Protesting students call for Freeman's resignation

Photo by Avan Clark

Photo by Avan Clark

ALBANY -- Chanting "Freeman Must Go," and holding up signs rebuking their leader, Albany State University students said Wednesday they are tired of unfulfilled promises and what they said was unethical behavior coming from the president's office.

Meanwhile, fourth-year President Everette Freeman postponed a trip to Atlanta Wednesday to deal with the disgruntled students -- who numbered roughly 50 -- in an attempt to address concerns they say remain unresolved since Freeman took office.

Blair Caffey, a senior business marketing major, joined a small contingent of students chanting outside of Freeman's office in sub-freezing temperatures Wednesday morning.

"We're tired of being lied to," Caffey said. "We've been shouting and screaming for the past two years. We don't want this man here."

Caffey pointed to several ongoing issues on campus that have stoked some of the outrage against Freeman. These include the ongoing quest for funding of a Ray Charles Fine Arts building that was promised to students years ago and a general lack of involvement in student leadership and activities across campus.

Most recently, students were incensed when a popular university administrator, Vice President of Student Affairs Beverly Robinson, was demoted to associate vice president after she reportedly refused to terminate another employee.

Robinson, who was hired last February, was instrumental in ASU being able to sign famous child TV journalist Damon Weaver to a full-ride scholarship to Albany State this summer. Weaver interviewed President Obama in the fall.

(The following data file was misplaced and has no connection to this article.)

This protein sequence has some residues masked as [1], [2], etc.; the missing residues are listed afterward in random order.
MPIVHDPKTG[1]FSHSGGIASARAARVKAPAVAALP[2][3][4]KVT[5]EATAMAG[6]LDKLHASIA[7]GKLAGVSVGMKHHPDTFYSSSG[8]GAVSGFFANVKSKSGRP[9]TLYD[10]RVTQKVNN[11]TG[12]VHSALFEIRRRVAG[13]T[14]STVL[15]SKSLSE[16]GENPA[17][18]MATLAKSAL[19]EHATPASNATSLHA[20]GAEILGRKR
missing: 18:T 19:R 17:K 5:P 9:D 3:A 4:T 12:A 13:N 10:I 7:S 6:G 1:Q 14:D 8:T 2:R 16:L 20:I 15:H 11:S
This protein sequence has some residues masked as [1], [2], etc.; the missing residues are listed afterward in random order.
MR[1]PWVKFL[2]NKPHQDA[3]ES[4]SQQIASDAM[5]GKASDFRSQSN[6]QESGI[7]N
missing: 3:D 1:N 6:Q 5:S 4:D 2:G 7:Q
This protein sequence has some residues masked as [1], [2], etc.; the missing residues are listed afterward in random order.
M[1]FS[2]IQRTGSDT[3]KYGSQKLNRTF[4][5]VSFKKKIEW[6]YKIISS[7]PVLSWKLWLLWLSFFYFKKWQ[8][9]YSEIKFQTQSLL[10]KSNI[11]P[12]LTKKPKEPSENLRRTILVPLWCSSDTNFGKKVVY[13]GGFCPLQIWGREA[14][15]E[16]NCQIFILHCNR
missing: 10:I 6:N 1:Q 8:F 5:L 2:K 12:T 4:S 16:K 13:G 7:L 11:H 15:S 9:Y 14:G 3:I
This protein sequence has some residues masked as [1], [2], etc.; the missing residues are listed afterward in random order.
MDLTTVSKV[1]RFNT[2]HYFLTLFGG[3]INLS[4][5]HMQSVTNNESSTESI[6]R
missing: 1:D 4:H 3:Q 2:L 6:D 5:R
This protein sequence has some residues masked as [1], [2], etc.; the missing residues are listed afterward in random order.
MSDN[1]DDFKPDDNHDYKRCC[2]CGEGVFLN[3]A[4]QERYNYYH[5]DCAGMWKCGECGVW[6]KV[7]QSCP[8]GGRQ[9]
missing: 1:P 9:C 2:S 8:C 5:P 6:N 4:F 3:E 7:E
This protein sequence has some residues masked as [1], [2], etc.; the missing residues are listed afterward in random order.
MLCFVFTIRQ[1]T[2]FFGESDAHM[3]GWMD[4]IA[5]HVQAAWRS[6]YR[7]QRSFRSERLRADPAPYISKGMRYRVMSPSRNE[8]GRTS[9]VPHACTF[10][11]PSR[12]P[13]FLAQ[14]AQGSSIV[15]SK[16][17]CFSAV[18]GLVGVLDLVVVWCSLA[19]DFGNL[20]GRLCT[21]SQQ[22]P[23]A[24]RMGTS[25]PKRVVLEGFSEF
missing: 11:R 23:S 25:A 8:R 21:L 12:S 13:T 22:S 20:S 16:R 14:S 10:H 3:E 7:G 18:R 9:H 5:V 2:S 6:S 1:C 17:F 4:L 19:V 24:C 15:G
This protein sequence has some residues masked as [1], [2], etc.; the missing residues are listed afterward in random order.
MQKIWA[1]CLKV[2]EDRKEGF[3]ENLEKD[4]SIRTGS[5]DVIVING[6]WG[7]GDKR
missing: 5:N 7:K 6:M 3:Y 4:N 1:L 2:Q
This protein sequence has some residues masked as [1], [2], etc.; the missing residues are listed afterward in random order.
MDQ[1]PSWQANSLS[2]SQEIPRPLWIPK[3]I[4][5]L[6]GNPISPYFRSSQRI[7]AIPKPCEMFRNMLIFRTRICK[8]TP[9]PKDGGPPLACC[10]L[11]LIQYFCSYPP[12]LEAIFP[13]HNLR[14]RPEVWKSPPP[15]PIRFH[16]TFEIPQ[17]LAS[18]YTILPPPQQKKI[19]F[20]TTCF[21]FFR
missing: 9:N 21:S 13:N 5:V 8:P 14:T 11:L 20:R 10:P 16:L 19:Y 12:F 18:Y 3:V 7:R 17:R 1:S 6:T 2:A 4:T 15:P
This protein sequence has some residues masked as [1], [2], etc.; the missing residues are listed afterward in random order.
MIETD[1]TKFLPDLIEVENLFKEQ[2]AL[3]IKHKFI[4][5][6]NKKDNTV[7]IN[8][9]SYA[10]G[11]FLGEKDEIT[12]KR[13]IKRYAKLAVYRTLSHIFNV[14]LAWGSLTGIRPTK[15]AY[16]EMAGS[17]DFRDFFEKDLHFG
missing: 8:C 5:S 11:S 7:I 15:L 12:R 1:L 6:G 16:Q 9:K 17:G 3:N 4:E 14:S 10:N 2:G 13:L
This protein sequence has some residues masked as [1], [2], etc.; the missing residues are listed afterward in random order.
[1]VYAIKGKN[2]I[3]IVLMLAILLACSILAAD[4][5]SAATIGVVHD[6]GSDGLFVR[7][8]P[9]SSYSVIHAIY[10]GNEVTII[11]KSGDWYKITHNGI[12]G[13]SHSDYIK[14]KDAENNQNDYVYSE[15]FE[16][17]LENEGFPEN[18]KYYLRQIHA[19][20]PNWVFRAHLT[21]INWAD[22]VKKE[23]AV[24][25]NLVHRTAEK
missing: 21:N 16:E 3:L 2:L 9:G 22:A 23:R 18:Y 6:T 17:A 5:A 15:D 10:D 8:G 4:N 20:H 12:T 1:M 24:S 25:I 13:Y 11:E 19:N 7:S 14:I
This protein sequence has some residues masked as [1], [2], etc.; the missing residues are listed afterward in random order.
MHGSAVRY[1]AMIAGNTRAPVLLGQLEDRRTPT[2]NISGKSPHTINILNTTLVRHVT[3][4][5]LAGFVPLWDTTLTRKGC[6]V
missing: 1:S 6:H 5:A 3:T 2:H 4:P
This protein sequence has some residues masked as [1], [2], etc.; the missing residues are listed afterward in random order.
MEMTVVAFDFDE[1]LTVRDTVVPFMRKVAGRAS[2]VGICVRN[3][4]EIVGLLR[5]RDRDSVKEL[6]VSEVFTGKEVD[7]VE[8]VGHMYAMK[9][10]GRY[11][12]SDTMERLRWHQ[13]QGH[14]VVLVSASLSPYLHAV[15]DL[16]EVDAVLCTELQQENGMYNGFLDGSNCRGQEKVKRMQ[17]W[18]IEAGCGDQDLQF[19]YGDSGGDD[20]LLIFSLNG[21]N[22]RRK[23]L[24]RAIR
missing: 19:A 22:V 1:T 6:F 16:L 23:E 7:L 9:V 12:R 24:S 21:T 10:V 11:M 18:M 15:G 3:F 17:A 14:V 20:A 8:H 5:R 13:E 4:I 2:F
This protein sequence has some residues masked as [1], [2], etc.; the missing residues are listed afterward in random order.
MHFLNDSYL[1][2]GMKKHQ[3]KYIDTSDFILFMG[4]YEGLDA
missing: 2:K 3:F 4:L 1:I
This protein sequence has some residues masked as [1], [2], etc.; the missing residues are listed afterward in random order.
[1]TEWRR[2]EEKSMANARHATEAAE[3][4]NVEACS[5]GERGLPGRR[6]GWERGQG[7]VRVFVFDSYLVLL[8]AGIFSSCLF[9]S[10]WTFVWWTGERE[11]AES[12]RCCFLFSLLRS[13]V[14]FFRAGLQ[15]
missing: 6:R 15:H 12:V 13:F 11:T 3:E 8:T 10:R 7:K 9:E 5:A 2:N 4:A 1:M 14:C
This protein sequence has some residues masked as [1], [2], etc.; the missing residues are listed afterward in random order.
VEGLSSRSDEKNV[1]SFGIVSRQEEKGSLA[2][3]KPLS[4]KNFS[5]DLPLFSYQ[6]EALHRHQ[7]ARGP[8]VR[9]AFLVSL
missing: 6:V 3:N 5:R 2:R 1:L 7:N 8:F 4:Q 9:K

Robinson resigned Monday rather than accept the demotion.

"That was just the straw that broke the camel's back," Caffey said.

Freeman, who was speaking with some of the students outside his office before addressing the complete group inside the university's ACAD auditorium, said he has no plans of relinquishing control of his campus.

"I don't quit. That's not what presidents and winners do," he said to reporters. "I'm just going to have to do a better job of interacting with the students and juggling my other responsibilities. The students are here in support of their First Amendment rights."

As for Robinson's status, Freeman said he couldn't speak concerning personnel issues, but he did confirm that she was no longer employed by the university.

In an e-mail to the student body Tuesday, Freeman said that the university would be re-evaluating its organizational structure to continue moving forward with its strategic plan.

He wrote, "Several units are being realigned and personnel positions have been reassigned. One of the changes to result from this reevaluation was my request last Tuesday that Dr. Beverly Robinson assume the role of Associate Vice President of Student Affairs. This morning I was advised by Dr. Robinson that she will be ending her tenure with Albany State University immediately. Please join me in wishing Dr. Robinson well in her future endeavors."

During the discussion with the ASU president, a band of students questioned Freeman's morals.

"What about liars?" shouted one student from the crowd. "Can you look at us and tell us you have never lied?"

In response to questions from the students about the demotion and resignation of Robinson, Freeman said he was unsure how to react.

"I don't know how to respond to protests about someone quitting," he said.

A small group of students quickly exited the ACAD auditorium soon after Freeman began his remarks.

"I would have liked them to stay," he said of the students who left during the disucussion. "I'm always open to suggestions, and I hope they will be willing to contact me about what we can do to help each other. I am an old man, and I admit I don't often know how to communicate effectively to the younger generation. This is what college is about; it's a discussion."

A band of student-athletes also addressed Freeman during his discussion at the ACAD Auditorium, asking for his help to keep a book store open and to fully fund what they said was a less-than-adequate transportation system to games, which some said left them having to car pool.

Herald reporters Ricki Barker and Ethan Fowler contributed to this report.